Physical and emotional health of older couples linked for better or worse, study finds

A study of older married couples that gives new meaning to the matrimonial adage "for better or worse" finds that spouses have a much greater impact on their partner's health than previously known.

The study, published in the current issue of the American Psychological Association's journal Health Psychology, finds strong associations between the physical and of older married couples – and provides important new information on the psychological toll of physical limitations in old age.

Researchers from the University of British Columbia and Pennsylvania State University tracked the emotional and physical histories of more than 1,700 older couples over a 15-year period, using data from a major U.S. survey. Participants ranged in age from 76 to 90 and many had been married for more than 40 years.

In individuals and couples, the researchers found a strong relationship between "" (unhappiness, loneliness and restlessness) and "functional limitations" – the physical inability to perform such basic tasks as climbing stairs, picking up objects, cooking and shopping. While previous studies have linked physical and in individuals, this is the first study to show the phenomenon in couples.

"This study shows how important marital relationships can be in determining old age health," says lead author Prof. Christiane Hoppmann of UBC's Dept. of Psychology. "In addition, we show that many of the associations between functional limitations and depressive symptoms that have previously been found in individuals are in fact related to spouses."

The researchers found that spouses' depressive symptoms waxed and waned closely with those of their partners. Functional limitations in one spouse was not only associated with their own depressive symptoms but also with depressive symptoms in the other spouse. Increases in depressive symptoms in one spouse were also associated with greater functional limitations in both spouses.

"When people are depressed, they tend to want to stay at home – but that causes a spouse to stay home more too," says Hoppmann. "That's a problem, because when older adults stop being active – going for walks, socializing, shopping – they risk losing that functional ability. It's that old saying, 'use it or lose it.'"

"These findings help to illuminate the often vicious cycle between depressive symptoms and our physical abilities," Hoppmann adds, noting that associations remained after controlling for individual (age, education, cognition) and spousal covariates (marriage duration, number of children) and did not differ between women and men.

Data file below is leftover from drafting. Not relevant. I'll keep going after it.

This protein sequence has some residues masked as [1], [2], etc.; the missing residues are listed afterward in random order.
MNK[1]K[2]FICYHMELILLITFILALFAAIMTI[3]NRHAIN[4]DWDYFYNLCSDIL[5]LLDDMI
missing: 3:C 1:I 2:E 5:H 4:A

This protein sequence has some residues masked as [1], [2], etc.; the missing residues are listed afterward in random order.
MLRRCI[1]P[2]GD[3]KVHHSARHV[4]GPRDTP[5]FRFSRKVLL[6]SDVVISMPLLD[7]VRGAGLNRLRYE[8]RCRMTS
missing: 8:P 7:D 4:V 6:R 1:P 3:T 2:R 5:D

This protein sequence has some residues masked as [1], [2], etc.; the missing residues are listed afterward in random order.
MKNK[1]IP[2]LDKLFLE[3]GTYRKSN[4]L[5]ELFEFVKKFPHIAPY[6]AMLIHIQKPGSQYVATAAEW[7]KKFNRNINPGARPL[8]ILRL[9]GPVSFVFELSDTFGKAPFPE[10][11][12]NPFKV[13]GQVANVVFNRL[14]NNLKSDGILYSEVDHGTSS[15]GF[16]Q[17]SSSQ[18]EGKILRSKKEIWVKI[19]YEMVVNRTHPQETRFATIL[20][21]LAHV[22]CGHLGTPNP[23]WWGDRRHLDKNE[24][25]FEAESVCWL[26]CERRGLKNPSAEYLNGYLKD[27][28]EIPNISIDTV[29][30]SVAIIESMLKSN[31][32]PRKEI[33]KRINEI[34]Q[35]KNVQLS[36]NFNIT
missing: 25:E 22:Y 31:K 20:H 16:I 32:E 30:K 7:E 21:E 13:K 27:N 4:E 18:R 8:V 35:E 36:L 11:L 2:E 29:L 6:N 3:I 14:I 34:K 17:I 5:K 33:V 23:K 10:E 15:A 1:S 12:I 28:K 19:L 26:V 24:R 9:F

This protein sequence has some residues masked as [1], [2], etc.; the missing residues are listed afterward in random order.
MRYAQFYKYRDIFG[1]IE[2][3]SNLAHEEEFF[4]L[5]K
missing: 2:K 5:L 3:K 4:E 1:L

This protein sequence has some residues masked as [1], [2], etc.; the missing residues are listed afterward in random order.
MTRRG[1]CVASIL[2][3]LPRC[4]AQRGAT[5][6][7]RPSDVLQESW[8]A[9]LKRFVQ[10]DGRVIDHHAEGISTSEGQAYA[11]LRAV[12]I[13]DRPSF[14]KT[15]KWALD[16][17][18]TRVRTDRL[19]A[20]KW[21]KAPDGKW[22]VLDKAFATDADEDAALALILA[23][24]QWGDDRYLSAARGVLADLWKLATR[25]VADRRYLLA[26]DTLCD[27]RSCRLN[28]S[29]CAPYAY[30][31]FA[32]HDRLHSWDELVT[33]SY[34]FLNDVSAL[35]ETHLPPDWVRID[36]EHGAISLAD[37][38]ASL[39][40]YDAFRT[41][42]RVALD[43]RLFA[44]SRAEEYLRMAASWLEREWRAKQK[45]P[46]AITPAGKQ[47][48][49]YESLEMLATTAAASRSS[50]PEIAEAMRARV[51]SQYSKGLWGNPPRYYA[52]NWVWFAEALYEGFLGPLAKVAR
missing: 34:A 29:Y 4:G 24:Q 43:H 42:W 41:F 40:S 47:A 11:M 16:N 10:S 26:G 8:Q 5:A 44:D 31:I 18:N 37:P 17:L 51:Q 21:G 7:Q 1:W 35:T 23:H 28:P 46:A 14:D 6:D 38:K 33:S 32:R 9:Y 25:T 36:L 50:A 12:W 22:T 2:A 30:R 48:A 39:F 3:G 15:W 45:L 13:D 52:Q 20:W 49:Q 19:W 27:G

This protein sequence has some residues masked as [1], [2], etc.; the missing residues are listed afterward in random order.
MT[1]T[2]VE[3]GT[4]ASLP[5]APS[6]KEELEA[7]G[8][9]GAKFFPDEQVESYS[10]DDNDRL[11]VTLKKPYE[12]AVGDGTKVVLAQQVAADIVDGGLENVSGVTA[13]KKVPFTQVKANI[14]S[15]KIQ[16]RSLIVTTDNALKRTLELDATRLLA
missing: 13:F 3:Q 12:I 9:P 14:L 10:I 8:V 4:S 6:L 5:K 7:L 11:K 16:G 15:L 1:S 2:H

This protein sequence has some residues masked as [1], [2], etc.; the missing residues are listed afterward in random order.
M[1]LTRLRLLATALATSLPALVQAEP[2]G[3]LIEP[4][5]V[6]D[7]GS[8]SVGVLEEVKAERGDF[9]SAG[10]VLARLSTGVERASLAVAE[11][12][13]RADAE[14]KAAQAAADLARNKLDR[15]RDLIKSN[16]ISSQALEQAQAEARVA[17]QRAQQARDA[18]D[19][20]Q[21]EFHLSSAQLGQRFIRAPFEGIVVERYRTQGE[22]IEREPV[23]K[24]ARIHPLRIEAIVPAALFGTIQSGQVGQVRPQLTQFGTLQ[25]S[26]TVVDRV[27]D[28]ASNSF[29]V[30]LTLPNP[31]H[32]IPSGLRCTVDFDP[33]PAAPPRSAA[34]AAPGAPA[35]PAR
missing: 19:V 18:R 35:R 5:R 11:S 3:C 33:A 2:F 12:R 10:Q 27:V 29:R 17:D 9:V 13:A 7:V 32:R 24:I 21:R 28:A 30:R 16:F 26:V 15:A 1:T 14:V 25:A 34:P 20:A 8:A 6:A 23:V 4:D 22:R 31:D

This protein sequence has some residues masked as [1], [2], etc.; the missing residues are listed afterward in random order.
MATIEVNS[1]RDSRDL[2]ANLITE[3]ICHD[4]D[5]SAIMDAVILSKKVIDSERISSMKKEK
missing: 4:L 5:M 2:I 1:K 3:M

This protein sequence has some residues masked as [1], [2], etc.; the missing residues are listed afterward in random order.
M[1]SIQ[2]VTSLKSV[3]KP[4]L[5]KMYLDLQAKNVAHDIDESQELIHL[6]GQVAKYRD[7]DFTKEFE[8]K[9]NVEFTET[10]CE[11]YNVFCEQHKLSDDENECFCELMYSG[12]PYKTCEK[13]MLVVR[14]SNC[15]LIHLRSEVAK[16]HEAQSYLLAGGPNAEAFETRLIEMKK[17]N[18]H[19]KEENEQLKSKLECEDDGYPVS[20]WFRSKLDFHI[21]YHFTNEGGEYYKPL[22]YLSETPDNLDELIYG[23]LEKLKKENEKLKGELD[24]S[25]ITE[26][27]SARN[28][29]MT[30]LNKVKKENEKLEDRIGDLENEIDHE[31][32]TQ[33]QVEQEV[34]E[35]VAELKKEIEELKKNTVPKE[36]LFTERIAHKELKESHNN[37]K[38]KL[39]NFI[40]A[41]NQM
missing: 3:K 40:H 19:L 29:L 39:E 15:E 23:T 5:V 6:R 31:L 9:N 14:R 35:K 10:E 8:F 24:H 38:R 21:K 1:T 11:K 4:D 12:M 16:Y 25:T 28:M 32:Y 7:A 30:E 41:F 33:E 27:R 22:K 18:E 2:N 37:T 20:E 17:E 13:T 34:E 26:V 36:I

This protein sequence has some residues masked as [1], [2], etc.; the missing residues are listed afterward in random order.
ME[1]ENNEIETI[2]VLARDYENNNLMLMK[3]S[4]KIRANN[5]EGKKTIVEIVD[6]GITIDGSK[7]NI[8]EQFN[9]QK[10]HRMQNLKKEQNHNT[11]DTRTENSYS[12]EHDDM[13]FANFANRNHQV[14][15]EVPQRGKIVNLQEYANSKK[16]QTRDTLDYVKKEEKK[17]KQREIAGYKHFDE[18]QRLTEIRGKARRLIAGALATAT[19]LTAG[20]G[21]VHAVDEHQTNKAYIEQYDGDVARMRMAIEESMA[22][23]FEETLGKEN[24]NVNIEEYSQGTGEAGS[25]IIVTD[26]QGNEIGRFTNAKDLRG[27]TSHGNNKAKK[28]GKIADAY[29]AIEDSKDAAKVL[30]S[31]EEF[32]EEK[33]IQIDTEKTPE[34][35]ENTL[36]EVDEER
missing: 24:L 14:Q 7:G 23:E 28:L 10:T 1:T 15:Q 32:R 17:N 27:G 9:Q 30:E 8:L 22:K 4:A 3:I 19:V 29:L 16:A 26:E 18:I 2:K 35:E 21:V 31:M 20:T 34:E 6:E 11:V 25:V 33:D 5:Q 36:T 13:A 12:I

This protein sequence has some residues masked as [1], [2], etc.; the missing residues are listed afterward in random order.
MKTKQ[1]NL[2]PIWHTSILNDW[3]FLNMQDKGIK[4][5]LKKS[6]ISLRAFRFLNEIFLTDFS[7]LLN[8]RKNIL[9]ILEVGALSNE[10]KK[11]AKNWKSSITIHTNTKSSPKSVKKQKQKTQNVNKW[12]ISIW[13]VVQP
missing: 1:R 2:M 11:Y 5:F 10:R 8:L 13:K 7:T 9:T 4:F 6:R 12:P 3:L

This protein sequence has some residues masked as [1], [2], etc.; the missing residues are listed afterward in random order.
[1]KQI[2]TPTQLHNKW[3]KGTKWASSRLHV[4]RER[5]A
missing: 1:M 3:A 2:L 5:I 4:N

Surprisingly, the researchers found that the relationship between depressive symptoms were slightly stronger in couples than some individuals, suggesting that a spouse's physical or emotional health can have a greater impact on their partner's health than their own in some cases.

"Being married for a long time is a very specific situation, it really ties your lives together," says Hoppmann, whose previous research has explored happiness in older couples. "These findings show just how interdependent, emotionally and physically, long-term couples can become."

Hoppmann says the findings point towards a greater need for holistic healthcare approaches. "This interdependence suggests that we cannot simply focus on individual patients, while disregarding the major impacts their illnesses can have on the people in their lives," she says, noting studies have shown caregivers to be at a greater risk for mental and physical health problems.

The researchers – which include Anita Hibbert, a graduate student in UBC Dept. of Psychology, and Prof. Denis Gerstorf of Pennsylvania State University – say further studies are required to determine whether these spousal associations are specific to long-term and whether they generalize to aging Baby Boomers who enter old age with more diverse relationship histories, including divorces and remarriages.

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